Education Policy | Post Primary | Preschool | Primary | Tertiary | Search

 

Schools urged to make submissions on new Education Bill

Schools urged to make submissions on new Education Bill

Proposals to update the Education Act for the 21st century reflect a need to think about the flexibility schools and others need in their legislation, says Acting Secretary for Education Katrina Casey.

The present Act came into force in 1989 and has been amended more or less every year since then.

The Ministry of Education held an initial round of consultation last year, with over 1800 submissions received in response. This feedback has helped to shape the draft legislation that will be forwarded to Parliament's Education and Science Select Committee in the coming months.

There will be a further consultation period as part of the Select Committee process and Ms Casey urged schools to look for the draft legislation when it reaches Select Committee and to make their own submissions on it. If enough submissions are received from around the country, Select Committees may 'go on the road' to give submitters a better opportunity to speak to them directly, she says.

The Ministry of Education is already aware of some schools' plans to use the legislative process as an opportunity for their students to learn about the way Parliament creates laws and how the public are able to participate in that process.

Ms Casey was addressing an audience of just over 900 trustees at the NZSTA annual conference in Wellington.

ENDS


© Scoop Media

 
 
 
Culture Headlines | Health Headlines | Education Headlines

 

Preview: Your Heart Looks Like A Vagina By Dominic Hoey

Dominic Hoey’s one-man show Your Heart Looks Like a Vagina, is a dark comedy about the joys of living with autoimmune disease. This one man show will bring together Dominic Hoey’s long career as a performance poet and writer and the experimental theatre experience of Director Nisha Madhan.. More>>

Let The Games Begin: PM Sends Best Wishes To Athletes

Prime Minister Jacinda Ardern has sent her warm wishes to the New Zealand athletes preparing for the opening of the Commonwealth Games on Australia’s Gold Coast... More>>

ALSO:

Scoop Review of Books: Martin Edmonds' The Expatriates

This book is an extension of, and tribute to, the life’s work of James McNeish. Without sacrificing any degree of authorial independence, the result is gracefully written, handsomely produced, and likely to propagate many further works of its kind. More>>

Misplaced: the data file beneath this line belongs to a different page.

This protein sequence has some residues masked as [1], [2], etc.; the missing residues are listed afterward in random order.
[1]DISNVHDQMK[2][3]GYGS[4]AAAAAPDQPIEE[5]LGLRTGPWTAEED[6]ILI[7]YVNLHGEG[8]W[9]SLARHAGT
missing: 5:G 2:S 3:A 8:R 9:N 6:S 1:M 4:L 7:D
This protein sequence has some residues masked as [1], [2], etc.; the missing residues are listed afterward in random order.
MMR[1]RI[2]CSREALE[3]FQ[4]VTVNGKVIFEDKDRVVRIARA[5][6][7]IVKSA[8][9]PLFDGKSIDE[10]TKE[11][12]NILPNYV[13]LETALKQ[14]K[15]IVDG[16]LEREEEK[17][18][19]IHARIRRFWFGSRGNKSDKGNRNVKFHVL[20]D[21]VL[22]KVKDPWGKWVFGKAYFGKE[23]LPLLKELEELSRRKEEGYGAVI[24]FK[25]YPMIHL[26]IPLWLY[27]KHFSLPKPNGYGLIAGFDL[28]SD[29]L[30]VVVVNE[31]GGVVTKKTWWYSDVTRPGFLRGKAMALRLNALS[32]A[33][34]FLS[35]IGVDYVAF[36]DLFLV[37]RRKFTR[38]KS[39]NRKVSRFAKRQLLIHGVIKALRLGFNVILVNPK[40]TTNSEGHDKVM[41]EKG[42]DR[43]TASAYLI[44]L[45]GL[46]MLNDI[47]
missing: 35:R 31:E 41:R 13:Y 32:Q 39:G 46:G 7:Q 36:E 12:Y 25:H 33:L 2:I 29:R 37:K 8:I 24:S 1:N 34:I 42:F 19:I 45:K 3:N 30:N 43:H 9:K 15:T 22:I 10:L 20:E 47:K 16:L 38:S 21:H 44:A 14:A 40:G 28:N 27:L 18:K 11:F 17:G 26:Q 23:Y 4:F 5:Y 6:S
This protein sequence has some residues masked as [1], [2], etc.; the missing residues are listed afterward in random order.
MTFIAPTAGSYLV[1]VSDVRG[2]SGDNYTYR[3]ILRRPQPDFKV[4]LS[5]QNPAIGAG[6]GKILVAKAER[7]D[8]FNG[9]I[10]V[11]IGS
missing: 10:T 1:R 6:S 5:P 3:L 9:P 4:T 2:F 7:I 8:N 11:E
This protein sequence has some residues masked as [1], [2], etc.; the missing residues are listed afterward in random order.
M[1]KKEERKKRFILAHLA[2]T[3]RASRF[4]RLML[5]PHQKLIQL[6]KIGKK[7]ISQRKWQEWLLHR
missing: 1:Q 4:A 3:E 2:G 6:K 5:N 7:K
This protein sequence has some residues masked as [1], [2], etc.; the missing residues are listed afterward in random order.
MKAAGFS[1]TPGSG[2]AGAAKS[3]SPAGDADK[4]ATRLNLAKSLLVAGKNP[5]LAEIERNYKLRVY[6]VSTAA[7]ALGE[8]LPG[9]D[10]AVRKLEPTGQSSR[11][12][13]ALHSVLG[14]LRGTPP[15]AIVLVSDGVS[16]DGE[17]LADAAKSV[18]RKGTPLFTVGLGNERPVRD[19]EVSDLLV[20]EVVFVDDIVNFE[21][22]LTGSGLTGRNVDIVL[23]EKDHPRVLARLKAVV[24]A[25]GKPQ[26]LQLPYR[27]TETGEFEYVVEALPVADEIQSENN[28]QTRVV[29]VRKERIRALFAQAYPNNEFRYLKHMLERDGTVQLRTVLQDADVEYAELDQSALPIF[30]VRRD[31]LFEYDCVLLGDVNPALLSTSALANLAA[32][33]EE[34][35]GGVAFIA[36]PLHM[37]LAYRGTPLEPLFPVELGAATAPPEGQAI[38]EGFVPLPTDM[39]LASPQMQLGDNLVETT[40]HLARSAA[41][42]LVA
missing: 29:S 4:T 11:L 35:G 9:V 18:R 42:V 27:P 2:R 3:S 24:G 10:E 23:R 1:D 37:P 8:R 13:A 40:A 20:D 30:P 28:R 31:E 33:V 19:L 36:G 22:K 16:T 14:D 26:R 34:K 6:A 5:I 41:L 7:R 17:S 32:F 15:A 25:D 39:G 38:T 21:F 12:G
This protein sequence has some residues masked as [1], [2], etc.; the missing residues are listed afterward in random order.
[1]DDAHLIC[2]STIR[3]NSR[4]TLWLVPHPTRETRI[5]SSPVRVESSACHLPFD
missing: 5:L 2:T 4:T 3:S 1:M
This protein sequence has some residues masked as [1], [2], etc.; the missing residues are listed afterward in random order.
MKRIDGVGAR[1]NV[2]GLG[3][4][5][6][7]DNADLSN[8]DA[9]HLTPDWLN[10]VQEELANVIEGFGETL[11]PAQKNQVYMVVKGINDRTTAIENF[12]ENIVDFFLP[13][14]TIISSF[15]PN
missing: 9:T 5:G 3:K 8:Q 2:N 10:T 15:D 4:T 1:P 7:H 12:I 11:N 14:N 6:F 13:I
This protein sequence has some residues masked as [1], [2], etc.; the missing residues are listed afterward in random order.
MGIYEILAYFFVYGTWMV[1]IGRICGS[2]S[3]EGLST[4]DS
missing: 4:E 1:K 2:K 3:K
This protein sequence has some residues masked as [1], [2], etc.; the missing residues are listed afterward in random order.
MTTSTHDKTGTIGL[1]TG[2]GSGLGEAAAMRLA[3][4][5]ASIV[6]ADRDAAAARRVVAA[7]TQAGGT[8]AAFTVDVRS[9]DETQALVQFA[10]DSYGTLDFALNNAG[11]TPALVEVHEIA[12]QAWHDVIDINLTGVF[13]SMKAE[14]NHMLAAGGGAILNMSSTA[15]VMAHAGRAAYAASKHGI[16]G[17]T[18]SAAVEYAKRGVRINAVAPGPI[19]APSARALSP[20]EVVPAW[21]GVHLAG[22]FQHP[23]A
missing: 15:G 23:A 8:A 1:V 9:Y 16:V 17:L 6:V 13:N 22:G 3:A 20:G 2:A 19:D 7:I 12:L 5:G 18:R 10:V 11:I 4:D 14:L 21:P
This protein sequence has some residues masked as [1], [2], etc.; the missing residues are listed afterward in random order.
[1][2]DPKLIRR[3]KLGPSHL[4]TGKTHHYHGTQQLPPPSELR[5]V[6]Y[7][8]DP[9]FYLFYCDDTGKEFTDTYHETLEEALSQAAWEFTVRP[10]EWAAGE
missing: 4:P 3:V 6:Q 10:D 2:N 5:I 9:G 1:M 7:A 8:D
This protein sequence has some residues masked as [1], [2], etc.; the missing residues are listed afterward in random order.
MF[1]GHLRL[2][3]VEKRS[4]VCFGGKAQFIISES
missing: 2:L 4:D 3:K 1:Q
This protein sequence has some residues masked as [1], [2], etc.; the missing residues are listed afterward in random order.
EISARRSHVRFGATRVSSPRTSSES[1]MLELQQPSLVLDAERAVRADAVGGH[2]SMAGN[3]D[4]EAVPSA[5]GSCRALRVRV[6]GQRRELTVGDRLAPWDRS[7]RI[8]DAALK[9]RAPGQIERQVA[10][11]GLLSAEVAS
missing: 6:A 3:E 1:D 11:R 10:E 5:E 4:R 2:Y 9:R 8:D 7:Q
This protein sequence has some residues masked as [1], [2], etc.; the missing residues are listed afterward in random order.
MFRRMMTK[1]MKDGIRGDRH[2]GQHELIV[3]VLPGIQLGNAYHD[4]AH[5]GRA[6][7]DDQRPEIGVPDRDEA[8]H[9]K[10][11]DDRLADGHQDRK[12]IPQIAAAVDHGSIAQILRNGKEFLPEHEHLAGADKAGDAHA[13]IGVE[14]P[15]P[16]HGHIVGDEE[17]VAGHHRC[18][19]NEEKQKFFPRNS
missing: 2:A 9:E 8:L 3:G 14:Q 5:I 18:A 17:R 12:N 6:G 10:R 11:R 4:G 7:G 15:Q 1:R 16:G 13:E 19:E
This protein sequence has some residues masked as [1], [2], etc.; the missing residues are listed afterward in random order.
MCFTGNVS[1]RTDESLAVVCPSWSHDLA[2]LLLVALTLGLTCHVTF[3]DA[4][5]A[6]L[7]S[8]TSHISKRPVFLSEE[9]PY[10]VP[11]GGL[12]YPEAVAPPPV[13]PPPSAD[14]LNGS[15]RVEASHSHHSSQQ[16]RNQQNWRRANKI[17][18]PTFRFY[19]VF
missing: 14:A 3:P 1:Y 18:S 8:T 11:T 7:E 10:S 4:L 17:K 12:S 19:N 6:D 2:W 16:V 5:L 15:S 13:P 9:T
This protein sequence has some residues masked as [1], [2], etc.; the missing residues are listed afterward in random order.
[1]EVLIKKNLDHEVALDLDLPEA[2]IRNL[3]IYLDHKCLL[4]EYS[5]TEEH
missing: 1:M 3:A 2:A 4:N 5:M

Max Rashbrooke Review: The King's Singers and Voices New Zealand

To be good at one thing is impressive; to be so versatile across a range of genres is truly exceptional. More>>

Joe Cederwall Review: WOMAD 2018 - Harmony of Difference (part 1)

A friend described WOMAD as his “favourite white middle class celebration of diversity.” There is certainly an echo of truth to this as the crowd is still largely white and middle class, but this WOMAD for me represented that a better world is possible ... More>>

Harmony of Difference (part 2)

Top international world music artists seldom make it down to this neck of the woods, so for those of us into this sort of thing WOMAD is certainly a welcome addition to the cultural calendar. Now it is a case of waiting and looking forward to seeing what they manage to conjure up for next year. More>>

Howard Davis Review: A Bigger Splash - Te Papa Celebrates Twenty Years

Considering the available resources, this is a decidedly hit-and-miss affair, mainly due to some highly questionable curatorial decisions. In their overweening wish to "push boundaries," Charlotte Davy and Megan Tamati-Quennell have made a number of serious miscalculations by ignoring a basic rule - keep it simple. More>>

 
 
 
 
 

LATEST HEADLINES

  • CULTURE
  • HEALTH
  • EDUCATION
 
 
  • Wellington
  • Christchurch
  • Auckland